CARLSON:  Welcome back.  We‘ve told you the news.  Now it‘s time for what‘s going on deep beneath the news, in the molten heart of Washington and the gossip we find there.  Joining us now, the ladies of the universally read “Washington Post” gossip column, “The Reliable Source,” Amy Argetsinger and Roxanne Roberts. 

ROXANNE ROBERTS, “THE WASHINGTON POST”:  Molten heart, I like that.   

CARLSON:  That was an ad lib too, I want you to know.  It was the beating heart, pulsating heart.  I settled for molten.  So what‘s going on?

ROBERTS:  So, I hear you hate motorcades, right? 

CARLSON:  I yelled at one today outside where I was eating, literally today. 


CARLSON:  I do tell them. 

ROBERTS:  Yes, it‘s a fact of life here.  It‘s a little bit like death and taxes.  You are going to be inconvenienced because all sorts of big shots move around in town.  Latest example was Wednesday night‘s book party for Clarence Thomas.  The book party was at the home of conservative pundit Armstrong Williams.  And neighbors were up in arms because they—he lives on a corner, so two full streets were closed off that afternoon. 

ARGETSINGER:  For most of the day, no parking anywhere on the street. 

ROBERTS:  Now,  in this case, I have to actually defend—

CARLSON:  That‘s outrageous.

ROBERTS:  I have to defend it, though.  The vice president was there.  The chief justice and all of the Supreme Court was there.  A bunch of leaders from the Hill—

ARGETSINGER:  And they want a place to park apparently. 

ROBERTS:  No, no, no, no, no.  I‘m going to defend this. 


ROBERTS:  The idea here is that they don‘t want any unoccupied vehicles that haven‘t been thoroughly checked out parked right next to the house. 

ARGETSINGER:  You can imagine this went over really well with the neighbors, especially the neighbors that weren‘t invited to Armstrong Williams‘ party for Clarence Thomas. 

ROBERTS:  A lot of them were.  He was smart about that. 

CARLSON:  Ladies, I can‘t hear a word you‘re saying.  When you criticize motorcades, they find a way to fool with your audio, apparently.  So, I‘m going to have to thank you.  But whatever you‘re saying, I agree with you completely.  Down with motorcades, power to the people.  Roxanne Roberts, Amy Argetsinger, thank you for joining us.  Sorry about that.   

We‘ll be right back.  The most famous time killer of the 1970s is back.  It‘s nerdier than ever.  Crank up your Pablo Cruz on the A-track.  Vacuum the shag carpeting in your conversion van, and stick around for a Rubik‘s Cube update.  This is MSNBC. 


CARLSON:  Welcome back.  I want to apologize for the technical difficulties you just witnessed.  We‘re bringing the big guns now, the vice president of prime time for MSNBC, here to make every bad thing right, Bill Wolff.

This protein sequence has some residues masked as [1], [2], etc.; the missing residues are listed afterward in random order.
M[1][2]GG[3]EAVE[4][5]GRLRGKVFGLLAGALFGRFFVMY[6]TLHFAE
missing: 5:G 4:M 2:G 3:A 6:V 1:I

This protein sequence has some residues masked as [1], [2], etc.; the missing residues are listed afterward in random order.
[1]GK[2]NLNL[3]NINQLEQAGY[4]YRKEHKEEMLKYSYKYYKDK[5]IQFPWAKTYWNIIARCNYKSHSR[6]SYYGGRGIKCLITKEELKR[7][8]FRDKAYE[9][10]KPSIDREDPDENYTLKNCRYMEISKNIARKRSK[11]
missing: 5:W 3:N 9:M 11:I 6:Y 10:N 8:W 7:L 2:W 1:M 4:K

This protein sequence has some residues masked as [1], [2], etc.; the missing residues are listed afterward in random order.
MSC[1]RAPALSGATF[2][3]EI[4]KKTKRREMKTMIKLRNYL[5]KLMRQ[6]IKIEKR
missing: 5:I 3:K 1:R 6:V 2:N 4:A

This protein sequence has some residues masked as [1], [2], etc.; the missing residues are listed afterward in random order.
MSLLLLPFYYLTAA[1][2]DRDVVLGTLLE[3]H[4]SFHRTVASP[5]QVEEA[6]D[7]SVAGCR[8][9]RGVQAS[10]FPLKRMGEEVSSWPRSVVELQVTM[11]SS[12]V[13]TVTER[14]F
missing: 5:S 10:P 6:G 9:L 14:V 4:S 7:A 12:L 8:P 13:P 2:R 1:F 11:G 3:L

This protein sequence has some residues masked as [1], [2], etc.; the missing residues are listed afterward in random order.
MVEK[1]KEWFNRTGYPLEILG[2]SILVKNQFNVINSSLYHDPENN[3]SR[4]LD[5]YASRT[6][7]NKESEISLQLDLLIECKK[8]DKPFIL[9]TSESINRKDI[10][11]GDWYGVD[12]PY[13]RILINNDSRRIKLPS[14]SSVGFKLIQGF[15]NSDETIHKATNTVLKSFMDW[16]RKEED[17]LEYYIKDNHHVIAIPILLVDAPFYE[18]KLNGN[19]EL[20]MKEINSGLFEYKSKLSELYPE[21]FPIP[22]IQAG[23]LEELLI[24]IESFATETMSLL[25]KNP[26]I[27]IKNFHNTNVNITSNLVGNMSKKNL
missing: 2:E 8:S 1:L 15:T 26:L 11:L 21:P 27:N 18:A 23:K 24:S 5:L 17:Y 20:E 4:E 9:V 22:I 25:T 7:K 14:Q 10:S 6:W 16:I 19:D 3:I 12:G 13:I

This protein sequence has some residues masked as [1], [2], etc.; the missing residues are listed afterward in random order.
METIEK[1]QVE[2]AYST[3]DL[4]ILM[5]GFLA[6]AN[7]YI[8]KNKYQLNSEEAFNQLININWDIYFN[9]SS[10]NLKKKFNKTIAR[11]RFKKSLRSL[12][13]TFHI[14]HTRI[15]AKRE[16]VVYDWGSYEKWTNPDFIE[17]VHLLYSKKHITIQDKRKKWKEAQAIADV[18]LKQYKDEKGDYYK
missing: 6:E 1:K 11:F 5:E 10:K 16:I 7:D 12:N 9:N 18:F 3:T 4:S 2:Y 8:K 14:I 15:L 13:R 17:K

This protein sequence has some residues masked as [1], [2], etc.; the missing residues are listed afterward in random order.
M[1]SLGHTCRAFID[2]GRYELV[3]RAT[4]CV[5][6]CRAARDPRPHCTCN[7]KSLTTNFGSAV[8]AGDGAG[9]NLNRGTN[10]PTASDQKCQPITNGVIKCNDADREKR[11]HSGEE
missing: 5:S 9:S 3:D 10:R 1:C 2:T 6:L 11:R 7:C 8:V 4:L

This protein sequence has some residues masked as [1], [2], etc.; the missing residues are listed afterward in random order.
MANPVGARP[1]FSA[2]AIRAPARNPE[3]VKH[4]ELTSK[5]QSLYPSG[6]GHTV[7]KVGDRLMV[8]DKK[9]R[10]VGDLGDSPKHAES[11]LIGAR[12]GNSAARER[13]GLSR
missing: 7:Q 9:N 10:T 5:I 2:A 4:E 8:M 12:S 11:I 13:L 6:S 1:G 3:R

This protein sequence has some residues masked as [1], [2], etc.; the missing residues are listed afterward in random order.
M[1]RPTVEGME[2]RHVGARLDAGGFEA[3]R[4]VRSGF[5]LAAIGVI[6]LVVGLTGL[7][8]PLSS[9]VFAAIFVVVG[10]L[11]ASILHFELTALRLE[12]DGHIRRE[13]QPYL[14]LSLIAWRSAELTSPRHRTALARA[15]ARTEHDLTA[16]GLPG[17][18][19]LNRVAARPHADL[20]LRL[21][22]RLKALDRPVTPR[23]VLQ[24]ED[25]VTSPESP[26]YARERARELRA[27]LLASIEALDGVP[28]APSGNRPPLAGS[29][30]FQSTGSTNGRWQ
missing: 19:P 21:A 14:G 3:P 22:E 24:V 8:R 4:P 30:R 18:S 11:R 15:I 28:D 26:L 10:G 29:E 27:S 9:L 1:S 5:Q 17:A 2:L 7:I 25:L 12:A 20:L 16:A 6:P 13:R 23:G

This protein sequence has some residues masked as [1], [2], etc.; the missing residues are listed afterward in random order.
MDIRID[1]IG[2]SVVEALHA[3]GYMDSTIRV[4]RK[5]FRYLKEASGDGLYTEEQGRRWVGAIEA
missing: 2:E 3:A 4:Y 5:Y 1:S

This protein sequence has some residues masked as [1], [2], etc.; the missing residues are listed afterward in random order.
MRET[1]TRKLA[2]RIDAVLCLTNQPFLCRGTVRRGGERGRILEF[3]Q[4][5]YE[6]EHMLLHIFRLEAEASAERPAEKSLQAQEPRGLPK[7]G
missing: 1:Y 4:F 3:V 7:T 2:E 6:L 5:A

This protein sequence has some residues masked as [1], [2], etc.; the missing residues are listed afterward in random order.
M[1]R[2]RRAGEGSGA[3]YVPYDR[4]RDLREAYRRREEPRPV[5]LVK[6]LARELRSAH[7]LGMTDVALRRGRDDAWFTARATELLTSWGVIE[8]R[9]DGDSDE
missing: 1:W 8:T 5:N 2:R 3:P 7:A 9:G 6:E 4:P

BILL WOLFF, VICE PRESIDENT OF MSNBC:  God bless you, Tucker.  That‘s the intro of all intros.  Some people consider me a technical problem.  But I‘m going to do my best for you, friend.  It‘s a big sports weekend, as you know, what with the baseball playoffs going on full tilt, a couple of huge college football games, most notably Oklahoma and Texas, and the usual slate of NFL action on TV.  But real sports fans, Tucker, are heading for Budapest, Hungary for the 2007 Rubik‘s Cube World Championships. 

Yes, some 300 participants are in Budapest now competing over three days to determine who is the true master of the craft least likely to attract romantic interest from anyone.  It should be noted, Tucker, that Budapest is home to Mr. Rubik himself, the inventor of the cube.  But that country‘s contributions to our culture don‘t stop at the Cube.  They also gave us the ball point pen, goulash and Zsa Zsa Gabor. 

So thank you to Hungary for all of it.  Now, Tucker, were you ever able to master the Rubik‘s Cube? 

CARLSON:  No, of course.  Let me put it this way, I have four children.  Is that the profile of someone who spent his early years playing with the Rubik‘s Cube?  No. 

WOLFF:  I hear you buddy.

CARLSON:  I‘m not bragging or anything.  I‘m just saying there is a direct connection between hours spent playing with the Rubik‘s Cube and procreation.  It‘s an inverse relationship.

WOLFF:  I can‘t explain my own childlessness, I must say.  I haven‘t been able to do either, frankly.  But I did turn a mood ring black against all odds.  What can I tell you?  I was an unhappy kid. 

CARLSON:  I totally believe that actually. 

WOLFF:  It‘s absolutely true and pathetic.  When we were kids, Tucker, we were essentially promised flying cars, colonies on the moon and robots to take care of everything.  By now it all should have happened.  But we‘re zero for three so far.  But we appear to be getting closer.  This is a concept car from Nissan called the Pivo-Two.  We must assume it‘s much better than the Pivo-One.